ANOTHER SQL Post this week? I got nerd-sniped:

Oooooh, challenge accepted!

So, let’s assume we have a table `T`

with columns `(A, B, C)`

like this:

WITH t(a, b, c) AS ( SELECT 'a', 'b', null FROM dual UNION ALL SELECT 'a', null, 'c' FROM dual UNION ALL SELECT 'a', 'b', 'c' FROM dual ) SELECT * FROM t

As expected, this yields:

A B C ----------------- a b a c a b c

Truly exciting.

Now we want to find all those rows that “match” either `('a', 'b', NULL)`

or `('a', NULL, 'b')`

. Clearly, this should produce the first two rows, right?

A B C ----------------- a b a c

Yes. Now the canonical solution would be to tediously write out the entire predicate as such:

WITH t(a, b, c) AS (...) SELECT * FROM t WHERE (a = 'a' AND b = 'b' AND c IS NULL) OR (a = 'a' AND b IS NULL AND c = 'c')

That’s really boring. Sure, we could have factored out the first, common predicate:

WITH t(a, b, c) AS (...) SELECT * FROM t WHERE a = 'a' AND ( (b = 'b' AND c IS NULL) OR (b IS NULL AND c = 'c') )

That’s certainly better from a performance perspective, but Rafael had a nifty idea. Let’s use row value expressions (tuples) in our predicates:

WITH t(a, b, c) AS (...) SELECT * FROM t WHERE (a, b, c) IN (('a', 'b', NULL), ('a', NULL, 'c'))

Unfortunately this doesn’t yield any results, because nothing is equal to `NULL`

in SQL (not even `NULL`

itself). The above query is the same as this one:

WITH t(a, b, c) AS (...) SELECT * FROM t WHERE (a = 'a' AND b = 'b' AND c = NULL /* oops */) OR (a = 'a' AND b = NULL /* oops */ AND c = 'c')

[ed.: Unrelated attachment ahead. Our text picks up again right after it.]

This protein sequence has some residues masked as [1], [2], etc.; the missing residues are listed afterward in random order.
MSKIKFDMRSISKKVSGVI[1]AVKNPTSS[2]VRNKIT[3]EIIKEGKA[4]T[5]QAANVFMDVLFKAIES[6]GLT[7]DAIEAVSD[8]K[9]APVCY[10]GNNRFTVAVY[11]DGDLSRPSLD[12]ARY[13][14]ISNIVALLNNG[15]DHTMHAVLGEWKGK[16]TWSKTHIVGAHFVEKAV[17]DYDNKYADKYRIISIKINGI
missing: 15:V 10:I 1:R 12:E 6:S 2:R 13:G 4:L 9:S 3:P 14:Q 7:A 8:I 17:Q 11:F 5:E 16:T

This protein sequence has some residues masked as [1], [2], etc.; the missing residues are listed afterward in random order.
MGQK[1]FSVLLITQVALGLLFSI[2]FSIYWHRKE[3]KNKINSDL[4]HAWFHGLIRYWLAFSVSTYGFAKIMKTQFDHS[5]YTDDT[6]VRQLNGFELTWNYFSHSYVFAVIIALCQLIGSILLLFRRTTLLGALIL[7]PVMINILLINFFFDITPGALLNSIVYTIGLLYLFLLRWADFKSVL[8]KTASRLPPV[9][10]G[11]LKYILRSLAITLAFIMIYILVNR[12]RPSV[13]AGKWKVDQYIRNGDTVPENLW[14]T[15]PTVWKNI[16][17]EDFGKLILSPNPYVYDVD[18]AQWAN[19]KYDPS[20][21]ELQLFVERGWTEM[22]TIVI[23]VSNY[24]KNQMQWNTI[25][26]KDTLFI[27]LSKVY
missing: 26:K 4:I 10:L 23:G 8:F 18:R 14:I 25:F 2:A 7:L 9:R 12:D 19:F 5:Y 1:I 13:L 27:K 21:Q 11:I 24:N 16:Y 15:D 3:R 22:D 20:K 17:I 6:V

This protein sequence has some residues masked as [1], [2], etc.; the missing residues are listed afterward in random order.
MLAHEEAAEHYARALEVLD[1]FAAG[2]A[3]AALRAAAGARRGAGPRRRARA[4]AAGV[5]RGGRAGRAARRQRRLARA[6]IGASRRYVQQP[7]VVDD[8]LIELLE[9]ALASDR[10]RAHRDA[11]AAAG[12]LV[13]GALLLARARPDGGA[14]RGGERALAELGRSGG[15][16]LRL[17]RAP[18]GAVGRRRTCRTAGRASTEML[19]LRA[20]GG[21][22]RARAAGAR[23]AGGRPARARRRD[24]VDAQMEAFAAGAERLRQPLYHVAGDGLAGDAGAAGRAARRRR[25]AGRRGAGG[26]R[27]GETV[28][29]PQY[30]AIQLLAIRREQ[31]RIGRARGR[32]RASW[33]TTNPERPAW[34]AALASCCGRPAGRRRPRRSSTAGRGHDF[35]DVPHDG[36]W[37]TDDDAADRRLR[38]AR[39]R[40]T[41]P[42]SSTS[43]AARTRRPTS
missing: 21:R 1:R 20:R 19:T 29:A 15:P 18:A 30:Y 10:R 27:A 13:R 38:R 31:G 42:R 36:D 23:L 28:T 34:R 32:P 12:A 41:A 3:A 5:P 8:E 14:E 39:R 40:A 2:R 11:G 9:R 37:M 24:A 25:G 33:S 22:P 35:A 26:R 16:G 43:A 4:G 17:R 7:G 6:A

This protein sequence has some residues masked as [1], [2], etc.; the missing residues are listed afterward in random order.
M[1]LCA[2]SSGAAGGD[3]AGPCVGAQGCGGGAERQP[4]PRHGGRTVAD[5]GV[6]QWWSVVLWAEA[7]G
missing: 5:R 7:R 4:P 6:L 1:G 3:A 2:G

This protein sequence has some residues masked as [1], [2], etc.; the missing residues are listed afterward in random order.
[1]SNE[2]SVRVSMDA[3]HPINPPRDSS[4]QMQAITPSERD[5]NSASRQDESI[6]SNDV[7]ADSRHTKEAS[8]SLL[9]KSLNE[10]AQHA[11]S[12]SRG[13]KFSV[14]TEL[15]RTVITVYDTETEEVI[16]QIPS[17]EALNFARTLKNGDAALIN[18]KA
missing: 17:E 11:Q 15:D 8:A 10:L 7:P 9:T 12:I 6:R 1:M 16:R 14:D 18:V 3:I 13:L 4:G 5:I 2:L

D’oh.

### Solutions

**The lame one**

The canonical solution then would be a really lame (but perfectly valid) one. Encode `NULL`

to be some “impossible” string value. Rafael suggested `yolo`

. Fair enough.

This works:

WITH t(a, b, c) AS (...) SELECT * FROM t WHERE (a, NVL(b, 'yolo'), NVL(c, 'yolo')) IN (('a', 'b', 'yolo'), ('a', 'yolo', 'c'))

All we have to do now is to always remember the term `yolo`

which means “`NULL`

, but not `NULL`

thank you SQL”

**The hipster one**

But wait! SQL is painstakingly inconsistent when it comes to `NULL`

. See, `NULL`

really means `UNKNOWN`

in three-valued logic, and this means, we never *know* if SQL abides to its own rules.

Come in `INTERSECT`

. Like `UNION`

or `EXCEPT`

(`MINUS`

) in Oracle, as well as `SELECT DISTINCT`

, these set operations handle two `NULL`

values as `NOT DISTINCT`

. Yes, they’re not equal but also not distinct. Whatever. Just remember: That’s how it is 🙂

So, we can write this hipster solution to Rafael’s problem:

WITH t(a, b, c) AS (...) SELECT * FROM t WHERE EXISTS ( SELECT a, b, c FROM dual INTERSECT ( SELECT 'a', 'b', null FROM dual UNION ALL SELECT 'a', null, 'c' FROM dual ) )

We create an intersection of the tuple `(a, b, c)`

, the left side of Rafael’s `IN`

predicate, and the desired values on the right side of the `IN`

predicate, and we’re done.

Clearly less tedious than writing the original predicates, right? (We won’t look into performance this time)

Cheers, and a happy weekend.